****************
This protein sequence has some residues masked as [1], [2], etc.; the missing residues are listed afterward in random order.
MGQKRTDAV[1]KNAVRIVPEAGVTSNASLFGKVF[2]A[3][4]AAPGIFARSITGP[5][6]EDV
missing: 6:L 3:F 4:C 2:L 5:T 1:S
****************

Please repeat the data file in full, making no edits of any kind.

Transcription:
This protein sequence has some residues masked as [1], [2], etc.; the missing residues are listed afterward in random order.
MGQKRTDAV[1]KNAVRIVPEAGVTSNASLFGKVF[2]A[3][4]AAPGIFARSITGP[5][6]EDV
missing: 6:L 3:F 4:C 2:L 5:T 1:S